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Forest City, with partner, seeking $60M in EB-5 funds for Downtown Brooklyn office tower (model for Site 5?)

As Eliot Brown of the Wall Street Journal first pointed out, Forest City Ratner, in partnership with JEMB Realty on a planned office tower in Downtown Brooklyn, is seeking $60 million in below-cost loans from immigrant investors under the federal government's dubious EB-5 program, which trades visas for investors and their families in exchange for a $500,000 investment that purportedly creates ten jobs.

The tower, variously known as 420 Albee Square and One Willoughby Square, was initially planned by JEMB, which was nudged by the city to build office space, and which earlier this year brought in Forest City as a partner, with an unspecified percentage.

Presumably Forest City's experience with Brooklyn office space at MetroTech, as well as with EB-5, was a selling point.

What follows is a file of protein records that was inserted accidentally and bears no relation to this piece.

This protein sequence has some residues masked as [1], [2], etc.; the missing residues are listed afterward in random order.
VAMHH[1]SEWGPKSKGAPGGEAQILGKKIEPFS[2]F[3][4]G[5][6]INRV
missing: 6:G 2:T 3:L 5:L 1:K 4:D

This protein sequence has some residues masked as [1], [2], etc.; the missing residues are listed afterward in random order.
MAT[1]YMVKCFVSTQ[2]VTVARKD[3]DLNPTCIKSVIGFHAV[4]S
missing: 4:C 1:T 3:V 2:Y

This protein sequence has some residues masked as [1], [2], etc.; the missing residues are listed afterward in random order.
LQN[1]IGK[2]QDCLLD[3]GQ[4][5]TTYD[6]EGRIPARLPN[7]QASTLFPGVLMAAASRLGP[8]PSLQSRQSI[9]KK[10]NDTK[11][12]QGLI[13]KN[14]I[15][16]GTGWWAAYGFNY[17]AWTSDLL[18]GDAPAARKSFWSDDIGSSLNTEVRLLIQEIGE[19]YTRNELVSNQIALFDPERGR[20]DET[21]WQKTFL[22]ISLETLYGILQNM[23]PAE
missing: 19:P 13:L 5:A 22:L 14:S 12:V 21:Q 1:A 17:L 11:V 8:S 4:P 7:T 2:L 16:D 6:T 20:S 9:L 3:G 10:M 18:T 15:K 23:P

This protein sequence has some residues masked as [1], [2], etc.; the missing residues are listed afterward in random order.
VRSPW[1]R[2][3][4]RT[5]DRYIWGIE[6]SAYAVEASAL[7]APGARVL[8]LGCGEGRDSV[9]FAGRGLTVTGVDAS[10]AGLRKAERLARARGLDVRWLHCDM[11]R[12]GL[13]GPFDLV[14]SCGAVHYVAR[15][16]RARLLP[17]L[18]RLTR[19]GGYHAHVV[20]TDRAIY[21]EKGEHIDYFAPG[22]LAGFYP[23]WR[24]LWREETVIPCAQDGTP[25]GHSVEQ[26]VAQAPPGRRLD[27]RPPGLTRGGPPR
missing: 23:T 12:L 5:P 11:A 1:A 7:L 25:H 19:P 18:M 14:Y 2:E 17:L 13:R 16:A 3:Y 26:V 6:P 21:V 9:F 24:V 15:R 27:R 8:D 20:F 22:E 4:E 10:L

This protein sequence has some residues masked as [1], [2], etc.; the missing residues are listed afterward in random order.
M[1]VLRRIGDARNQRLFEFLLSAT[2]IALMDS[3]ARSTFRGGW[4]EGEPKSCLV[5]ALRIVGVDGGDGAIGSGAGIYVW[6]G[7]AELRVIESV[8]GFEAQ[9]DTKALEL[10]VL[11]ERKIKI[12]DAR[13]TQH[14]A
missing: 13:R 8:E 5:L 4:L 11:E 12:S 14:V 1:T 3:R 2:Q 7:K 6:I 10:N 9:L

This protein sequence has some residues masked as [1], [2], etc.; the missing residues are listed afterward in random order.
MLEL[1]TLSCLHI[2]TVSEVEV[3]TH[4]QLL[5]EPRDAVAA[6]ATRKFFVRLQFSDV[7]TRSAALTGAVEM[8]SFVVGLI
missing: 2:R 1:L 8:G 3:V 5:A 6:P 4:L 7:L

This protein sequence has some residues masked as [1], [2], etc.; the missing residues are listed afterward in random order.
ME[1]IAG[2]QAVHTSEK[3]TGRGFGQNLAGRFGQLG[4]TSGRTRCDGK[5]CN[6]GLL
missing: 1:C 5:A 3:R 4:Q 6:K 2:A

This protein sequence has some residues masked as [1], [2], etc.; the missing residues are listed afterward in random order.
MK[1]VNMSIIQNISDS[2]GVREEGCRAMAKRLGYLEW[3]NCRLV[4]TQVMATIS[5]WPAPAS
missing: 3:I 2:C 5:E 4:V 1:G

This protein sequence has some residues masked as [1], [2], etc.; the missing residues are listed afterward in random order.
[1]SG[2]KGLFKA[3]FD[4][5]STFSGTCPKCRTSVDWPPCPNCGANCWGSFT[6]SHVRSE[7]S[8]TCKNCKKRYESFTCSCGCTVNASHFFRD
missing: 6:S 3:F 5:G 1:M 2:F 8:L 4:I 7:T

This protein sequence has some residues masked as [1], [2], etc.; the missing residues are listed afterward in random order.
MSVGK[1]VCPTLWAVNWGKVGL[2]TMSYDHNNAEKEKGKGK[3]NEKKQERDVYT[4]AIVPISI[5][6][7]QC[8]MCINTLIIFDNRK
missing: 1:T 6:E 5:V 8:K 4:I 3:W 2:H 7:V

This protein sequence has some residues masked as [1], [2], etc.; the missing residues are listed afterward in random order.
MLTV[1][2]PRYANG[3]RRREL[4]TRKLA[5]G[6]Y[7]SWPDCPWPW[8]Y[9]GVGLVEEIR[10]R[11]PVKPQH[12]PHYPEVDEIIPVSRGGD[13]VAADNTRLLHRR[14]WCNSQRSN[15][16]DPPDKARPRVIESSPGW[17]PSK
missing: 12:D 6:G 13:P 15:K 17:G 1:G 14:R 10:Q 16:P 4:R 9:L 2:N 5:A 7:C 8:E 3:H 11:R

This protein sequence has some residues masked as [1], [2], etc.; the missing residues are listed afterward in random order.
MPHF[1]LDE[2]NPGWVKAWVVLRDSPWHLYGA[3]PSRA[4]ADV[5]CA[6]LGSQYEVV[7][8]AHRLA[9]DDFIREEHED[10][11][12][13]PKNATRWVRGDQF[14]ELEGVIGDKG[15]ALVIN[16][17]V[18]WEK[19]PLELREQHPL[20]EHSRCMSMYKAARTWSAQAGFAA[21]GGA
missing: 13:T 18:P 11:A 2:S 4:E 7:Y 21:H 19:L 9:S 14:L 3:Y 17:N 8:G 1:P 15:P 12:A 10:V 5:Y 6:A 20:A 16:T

Presuming this is successful, and the EB-5 program is renewed, surely Greenland Forest City Partners will go back to EB-5 investors for the planned--though not yet approved--two-tower complex at Site 5, slated to be the single largest development within the Pacific Park project.

Drilling down on current project

The $60 million in EB-5 funds is only about 15% of the new office tower's total budget, but under the yet-to-be-reformed program rules, project developers can claim job-creation credit based on the entire pool of money.

In other words, a multiplier calculating job creation is applied to the entire $398 million invested, not just the immigrant investors' $60 million. That's legit only if the EB-5 funds were absolutely necessary to get the project off the ground, and there's no proof of that.

This fund-raising, by the way, is via CanAm Enterprises' New York Metropolitan Regional Center, not the other two regional centers (New York Immigration Fund, New York City Regional Center) that served as intermediaries for the $577 million raised in three tranches for Atlantic Yards/Pacific Park. Despite those official-sounding names, all are privately-run investment pools.

The pages below, from the Chinese migration agency Wailan, are translated into English via Google Translate, so very unofficial.

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